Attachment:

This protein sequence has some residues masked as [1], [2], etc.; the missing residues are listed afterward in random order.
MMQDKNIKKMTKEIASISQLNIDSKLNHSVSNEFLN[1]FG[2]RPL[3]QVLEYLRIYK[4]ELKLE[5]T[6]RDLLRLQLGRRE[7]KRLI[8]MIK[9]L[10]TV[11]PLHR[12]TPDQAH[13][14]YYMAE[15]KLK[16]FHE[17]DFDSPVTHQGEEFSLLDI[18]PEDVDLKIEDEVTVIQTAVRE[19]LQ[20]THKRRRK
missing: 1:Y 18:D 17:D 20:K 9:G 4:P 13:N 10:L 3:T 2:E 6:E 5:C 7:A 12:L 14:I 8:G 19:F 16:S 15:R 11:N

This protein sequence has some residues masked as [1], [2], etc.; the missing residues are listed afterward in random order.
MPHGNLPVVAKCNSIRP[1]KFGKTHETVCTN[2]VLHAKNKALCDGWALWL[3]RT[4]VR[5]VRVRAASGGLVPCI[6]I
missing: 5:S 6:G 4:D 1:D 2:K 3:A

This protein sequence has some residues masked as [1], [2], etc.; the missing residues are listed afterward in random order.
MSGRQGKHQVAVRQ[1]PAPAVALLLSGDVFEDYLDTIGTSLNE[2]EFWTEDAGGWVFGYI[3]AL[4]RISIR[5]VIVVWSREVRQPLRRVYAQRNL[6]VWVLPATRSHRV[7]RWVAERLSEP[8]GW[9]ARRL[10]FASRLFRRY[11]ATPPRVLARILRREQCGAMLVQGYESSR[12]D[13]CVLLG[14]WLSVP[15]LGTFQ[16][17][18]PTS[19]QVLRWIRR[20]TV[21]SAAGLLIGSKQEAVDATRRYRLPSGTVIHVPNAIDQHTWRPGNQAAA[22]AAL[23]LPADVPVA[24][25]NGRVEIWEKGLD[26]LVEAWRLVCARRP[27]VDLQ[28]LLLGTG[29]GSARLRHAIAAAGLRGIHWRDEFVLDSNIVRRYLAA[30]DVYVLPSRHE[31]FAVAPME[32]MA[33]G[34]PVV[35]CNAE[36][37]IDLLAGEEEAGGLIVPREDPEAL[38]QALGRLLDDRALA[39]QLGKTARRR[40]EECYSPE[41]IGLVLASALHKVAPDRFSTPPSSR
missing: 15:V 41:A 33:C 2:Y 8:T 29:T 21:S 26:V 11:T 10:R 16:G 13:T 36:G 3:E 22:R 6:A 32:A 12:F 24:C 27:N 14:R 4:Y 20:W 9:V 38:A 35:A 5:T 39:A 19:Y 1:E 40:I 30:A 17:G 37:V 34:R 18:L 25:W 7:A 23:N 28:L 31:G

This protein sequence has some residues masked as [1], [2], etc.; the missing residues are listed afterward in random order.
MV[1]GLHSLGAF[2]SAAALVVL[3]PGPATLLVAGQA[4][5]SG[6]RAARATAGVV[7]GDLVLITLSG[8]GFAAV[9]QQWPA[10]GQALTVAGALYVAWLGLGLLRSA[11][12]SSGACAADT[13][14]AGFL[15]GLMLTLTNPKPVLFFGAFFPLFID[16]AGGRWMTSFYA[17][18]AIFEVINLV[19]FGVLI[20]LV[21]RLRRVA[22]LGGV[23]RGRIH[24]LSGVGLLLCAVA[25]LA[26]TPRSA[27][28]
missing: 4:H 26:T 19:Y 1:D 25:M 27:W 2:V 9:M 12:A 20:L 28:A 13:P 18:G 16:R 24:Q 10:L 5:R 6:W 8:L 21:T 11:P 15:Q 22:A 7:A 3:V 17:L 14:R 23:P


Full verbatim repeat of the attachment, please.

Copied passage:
This protein sequence has some residues masked as [1], [2], etc.; the missing residues are listed afterward in random order.
MMQDKNIKKMTKEIASISQLNIDSKLNHSVSNEFLN[1]FG[2]RPL[3]QVLEYLRIYK[4]ELKLE[5]T[6]RDLLRLQLGRRE[7]KRLI[8]MIK[9]L[10]TV[11]PLHR[12]TPDQAH[13][14]YYMAE[15]KLK[16]FHE[17]DFDSPVTHQGEEFSLLDI[18]PEDVDLKIEDEVTVIQTAVRE[19]LQ[20]THKRRRK
missing: 1:Y 18:D 17:D 20:K 9:G 4:P 13:N 10:L 3:T 2:E 6:E 5:C 7:A 12:L 14:I 8:G 19:F 16:S 15:R 11:N

This protein sequence has some residues masked as [1], [2], etc.; the missing residues are listed afterward in random order.
MPHGNLPVVAKCNSIRP[1]KFGKTHETVCTN[2]VLHAKNKALCDGWALWL[3]RT[4]VR[5]VRVRAASGGLVPCI[6]I
missing: 5:S 6:G 4:D 1:D 2:K 3:A

This protein sequence has some residues masked as [1], [2], etc.; the missing residues are listed afterward in random order.
MSGRQGKHQVAVRQ[1]PAPAVALLLSGDVFEDYLDTIGTSLNE[2]EFWTEDAGGWVFGYI[3]AL[4]RISIR[5]VIVVWSREVRQPLRRVYAQRNL[6]VWVLPATRSHRV[7]RWVAERLSEP[8]GW[9]ARRL[10]FASRLFRRY[11]ATPPRVLARILRREQCGAMLVQGYESSR[12]D[13]CVLLG[14]WLSVP[15]LGTFQ[16][17][18]PTS[19]QVLRWIRR[20]TV[21]SAAGLLIGSKQEAVDATRRYRLPSGTVIHVPNAIDQHTWRPGNQAAA[22]AAL[23]LPADVPVA[24][25]NGRVEIWEKGLD[26]LVEAWRLVCARRP[27]VDLQ[28]LLLGTG[29]GSARLRHAIAAAGLRGIHWRDEFVLDSNIVRRYLAA[30]DVYVLPSRHE[31]FAVAPME[32]MA[33]G[34]PVV[35]CNAE[36][37]IDLLAGEEEAGGLIVPREDPEAL[38]QALGRLLDDRALA[39]QLGKTARRR[40]EECYSPE[41]IGLVLASALHKVAPDRFSTPPSSR
missing: 15:V 41:A 33:C 2:Y 8:T 29:T 21:S 26:V 11:T 10:R 16:G 13:T 36:G 3:E 22:R 6:A 32:A 12:F 24:C 27:N 14:R 4:Y 20:W 9:V 38:A 35:A 5:T 39:A 19:Y 1:E 40:I 30:A 17:G 37:V 34:R 18:L 25:W 7:A 23:N 28:L 31:G

This protein sequence has some residues masked as [1], [2], etc.; the missing residues are listed afterward in random order.
MV[1]GLHSLGAF[2]SAAALVVL[3]PGPATLLVAGQA[4][5]SG[6]RAARATAGVV[7]GDLVLITLSG[8]GFAAV[9]QQWPA[10]GQALTVAGALYVAWLGLGLLRSA[11][12]SSGACAADT[13][14]AGFL[15]GLMLTLTNPKPVLFFGAFFPLFID[16]AGGRWMTSFYA[17][18]AIFEVINLV[19]FGVLI[20]LV[21]RLRRVA[22]LGGV[23]RGRIH[24]LSGVGLLLCAVA[25]LA[26]TPRSA[27][28]
missing: 4:H 26:T 19:Y 1:D 25:M 27:W 2:V 9:M 12:A 20:L 28:A 13:P 18:G 16:R 24:Q 10:L 5:R 6:W 8:L 21:T 11:P 15:Q 22:A 7:A 3:V 17:L 14:R 23:P